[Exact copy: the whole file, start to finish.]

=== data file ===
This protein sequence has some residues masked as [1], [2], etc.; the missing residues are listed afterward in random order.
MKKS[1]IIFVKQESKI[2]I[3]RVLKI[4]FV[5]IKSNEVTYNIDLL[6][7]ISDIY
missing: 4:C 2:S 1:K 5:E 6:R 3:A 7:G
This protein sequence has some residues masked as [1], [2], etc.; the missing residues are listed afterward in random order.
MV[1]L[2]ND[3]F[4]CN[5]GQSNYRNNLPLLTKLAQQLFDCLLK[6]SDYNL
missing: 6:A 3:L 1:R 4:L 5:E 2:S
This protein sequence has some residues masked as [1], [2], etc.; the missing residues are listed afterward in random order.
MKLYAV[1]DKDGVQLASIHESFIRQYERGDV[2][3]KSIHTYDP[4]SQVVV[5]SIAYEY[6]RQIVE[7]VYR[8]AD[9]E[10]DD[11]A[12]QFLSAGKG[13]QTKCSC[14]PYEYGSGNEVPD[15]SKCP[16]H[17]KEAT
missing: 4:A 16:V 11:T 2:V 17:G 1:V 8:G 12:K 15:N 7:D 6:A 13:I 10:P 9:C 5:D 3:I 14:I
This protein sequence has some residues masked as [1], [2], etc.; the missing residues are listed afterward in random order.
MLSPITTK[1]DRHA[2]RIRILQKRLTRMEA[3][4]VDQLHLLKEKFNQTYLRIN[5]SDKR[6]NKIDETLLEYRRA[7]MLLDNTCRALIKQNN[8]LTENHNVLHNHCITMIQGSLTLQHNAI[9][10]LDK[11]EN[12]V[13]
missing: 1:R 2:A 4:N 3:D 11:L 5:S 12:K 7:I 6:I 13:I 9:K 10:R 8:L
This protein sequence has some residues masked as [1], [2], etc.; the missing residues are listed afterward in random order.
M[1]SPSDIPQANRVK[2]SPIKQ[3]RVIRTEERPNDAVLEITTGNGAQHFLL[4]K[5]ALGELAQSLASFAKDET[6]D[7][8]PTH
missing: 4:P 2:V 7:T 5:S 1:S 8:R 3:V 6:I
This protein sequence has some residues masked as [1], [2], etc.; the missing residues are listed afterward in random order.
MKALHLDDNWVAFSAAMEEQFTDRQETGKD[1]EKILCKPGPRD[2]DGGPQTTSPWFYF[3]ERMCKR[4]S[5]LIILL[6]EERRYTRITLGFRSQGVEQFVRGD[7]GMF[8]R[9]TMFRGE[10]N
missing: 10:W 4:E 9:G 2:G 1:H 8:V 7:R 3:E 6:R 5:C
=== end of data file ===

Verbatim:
This protein sequence has some residues masked as [1], [2], etc.; the missing residues are listed afterward in random order.
MKKS[1]IIFVKQESKI[2]I[3]RVLKI[4]FV[5]IKSNEVTYNIDLL[6][7]ISDIY
missing: 4:C 2:S 1:K 5:E 6:R 3:A 7:G
This protein sequence has some residues masked as [1], [2], etc.; the missing residues are listed afterward in random order.
MV[1]L[2]ND[3]F[4]CN[5]GQSNYRNNLPLLTKLAQQLFDCLLK[6]SDYNL
missing: 6:A 3:L 1:R 4:L 5:E 2:S
This protein sequence has some residues masked as [1], [2], etc.; the missing residues are listed afterward in random order.
MKLYAV[1]DKDGVQLASIHESFIRQYERGDV[2][3]KSIHTYDP[4]SQVVV[5]SIAYEY[6]RQIVE[7]VYR[8]AD[9]E[10]DD[11]A[12]QFLSAGKG[13]QTKCSC[14]PYEYGSGNEVPD[15]SKCP[16]H[17]KEAT
missing: 4:A 16:V 11:T 2:V 17:G 1:V 8:G 12:K 15:N 7:D 6:A 13:I 10:P 9:C 5:D 3:I 14:I
This protein sequence has some residues masked as [1], [2], etc.; the missing residues are listed afterward in random order.
MLSPITTK[1]DRHA[2]RIRILQKRLTRMEA[3][4]VDQLHLLKEKFNQTYLRIN[5]SDKR[6]NKIDETLLEYRRA[7]MLLDNTCRALIKQNN[8]LTENHNVLHNHCITMIQGSLTLQHNAI[9][10]LDK[11]EN[12]V[13]
missing: 1:R 2:A 4:N 3:D 11:L 5:S 12:K 7:I 6:I 13:I 9:K 10:R 8:L
This protein sequence has some residues masked as [1], [2], etc.; the missing residues are listed afterward in random order.
M[1]SPSDIPQANRVK[2]SPIKQ[3]RVIRTEERPNDAVLEITTGNGAQHFLL[4]K[5]ALGELAQSLASFAKDET[6]D[7][8]PTH
missing: 4:P 2:V 7:T 5:S 1:S 8:R 3:V 6:I
This protein sequence has some residues masked as [1], [2], etc.; the missing residues are listed afterward in random order.
MKALHLDDNWVAFSAAMEEQFTDRQETGKD[1]EKILCKPGPRD[2]DGGPQTTSPWFYF[3]ERMCKR[4]S[5]LIILL[6]EERRYTRITLGFRSQGVEQFVRGD[7]GMF[8]R[9]TMFRGE[10]N
missing: 10:W 4:E 9:G 2:G 1:H 8:V 7:R 3:E 6:R 5:C